The Freeman has an interesting look into various states’ efforts to make illegal the recording of police activity. In Illinois, Massachusetts, and Maryland, wiretapping and eavesdropping laws have been used to prosecute individuals who have recorded police activity in a public location.
“[In three states] it is now illegal to record an on-duty police officer even if the encounter involves you and may be necessary to your defense, and even if the recording is on a public street where no expectation of privacy exists.” -Are Cameras the New Guns?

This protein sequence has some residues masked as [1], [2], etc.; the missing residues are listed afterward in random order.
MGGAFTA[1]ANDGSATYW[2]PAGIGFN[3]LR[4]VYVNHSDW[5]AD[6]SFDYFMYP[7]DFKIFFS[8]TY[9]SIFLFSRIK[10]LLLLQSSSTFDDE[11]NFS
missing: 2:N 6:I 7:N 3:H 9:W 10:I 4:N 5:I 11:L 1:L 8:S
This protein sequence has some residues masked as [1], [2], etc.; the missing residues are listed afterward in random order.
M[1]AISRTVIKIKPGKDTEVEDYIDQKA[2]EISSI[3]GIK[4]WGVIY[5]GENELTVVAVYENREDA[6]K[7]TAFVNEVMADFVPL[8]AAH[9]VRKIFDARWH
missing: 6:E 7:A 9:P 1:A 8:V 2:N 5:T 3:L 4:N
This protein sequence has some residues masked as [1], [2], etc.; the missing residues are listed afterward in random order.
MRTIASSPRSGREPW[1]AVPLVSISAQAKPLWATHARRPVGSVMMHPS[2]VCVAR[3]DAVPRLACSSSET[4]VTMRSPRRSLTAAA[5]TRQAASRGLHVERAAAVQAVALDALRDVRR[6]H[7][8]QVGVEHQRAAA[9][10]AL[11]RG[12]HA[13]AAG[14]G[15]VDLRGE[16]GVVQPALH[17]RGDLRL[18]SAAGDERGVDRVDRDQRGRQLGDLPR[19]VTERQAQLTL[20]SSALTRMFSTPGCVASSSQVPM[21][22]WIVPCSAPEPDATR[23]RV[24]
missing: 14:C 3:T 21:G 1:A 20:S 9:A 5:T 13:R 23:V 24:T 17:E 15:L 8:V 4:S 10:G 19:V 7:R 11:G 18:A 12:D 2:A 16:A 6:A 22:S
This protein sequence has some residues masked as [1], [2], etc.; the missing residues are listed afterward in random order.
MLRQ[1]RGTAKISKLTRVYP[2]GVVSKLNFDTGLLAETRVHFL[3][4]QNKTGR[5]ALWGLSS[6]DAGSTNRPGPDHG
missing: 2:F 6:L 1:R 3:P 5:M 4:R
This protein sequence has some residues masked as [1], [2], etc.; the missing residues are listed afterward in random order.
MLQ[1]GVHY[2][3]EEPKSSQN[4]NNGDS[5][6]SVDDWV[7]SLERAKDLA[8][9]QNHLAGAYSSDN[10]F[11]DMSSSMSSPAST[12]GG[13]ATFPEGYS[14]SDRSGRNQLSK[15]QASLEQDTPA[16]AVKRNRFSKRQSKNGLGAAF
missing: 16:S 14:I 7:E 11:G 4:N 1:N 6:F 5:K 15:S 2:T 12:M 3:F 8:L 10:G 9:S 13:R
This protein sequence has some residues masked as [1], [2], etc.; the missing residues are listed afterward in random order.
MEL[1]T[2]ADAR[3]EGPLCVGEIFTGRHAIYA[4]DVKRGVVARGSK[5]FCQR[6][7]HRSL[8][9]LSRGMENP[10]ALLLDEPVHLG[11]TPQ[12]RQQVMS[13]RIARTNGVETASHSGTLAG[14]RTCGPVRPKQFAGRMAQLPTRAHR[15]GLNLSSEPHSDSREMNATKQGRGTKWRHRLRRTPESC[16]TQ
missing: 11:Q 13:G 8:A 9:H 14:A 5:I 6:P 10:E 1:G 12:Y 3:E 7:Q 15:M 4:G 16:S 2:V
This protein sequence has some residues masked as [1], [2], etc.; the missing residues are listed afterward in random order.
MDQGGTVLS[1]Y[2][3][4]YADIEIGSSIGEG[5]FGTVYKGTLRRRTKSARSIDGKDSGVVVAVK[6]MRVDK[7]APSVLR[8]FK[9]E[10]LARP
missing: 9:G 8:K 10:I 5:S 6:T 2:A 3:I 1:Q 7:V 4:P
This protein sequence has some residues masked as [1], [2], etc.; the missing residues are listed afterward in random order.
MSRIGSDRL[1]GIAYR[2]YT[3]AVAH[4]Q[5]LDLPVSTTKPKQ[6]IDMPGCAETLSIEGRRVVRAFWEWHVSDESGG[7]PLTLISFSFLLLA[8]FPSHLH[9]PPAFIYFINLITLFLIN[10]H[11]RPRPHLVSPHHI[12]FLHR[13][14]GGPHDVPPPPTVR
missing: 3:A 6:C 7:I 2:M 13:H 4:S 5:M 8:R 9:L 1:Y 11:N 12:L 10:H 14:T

In one example case, motorcyclist Anthony John Graber III was stopped for reckless driving. A plain-clothes police officer stopped him, jumped out of his car waving a gun and screaming, and issued a ticket. Graber had a video camera mounted in his motorcycle helmet; he posted video of the encounter to youtube. Ten days after the police encounter, after police found the video on youtube, Graber was arrested and charged under felony wiretapping laws, which could result in up to 5 years jail time. In December 2009, street artist Christopher Drew found himself in a similar situation in Chicago. Drew was arrested while selling art on the streets of Chicago as a test of the cities anti-peddler law. During the arrest, police officers found a small audio recorder that was recording and charged Drew under felony wiretapping laws; Drew faces 4-15 years in prison. As the Freeman reports, not everyone in the legal realm agrees with these policies: Massachusetts Supreme Court Chief Justice Margaret Marshall dissented to a 2001 ruling upholding charges stemming from recording police activity, “Citizens have a particularly important role to play when the official conduct at issue is that of the police. Their role cannot be performed if citizens must fear criminal reprisals….”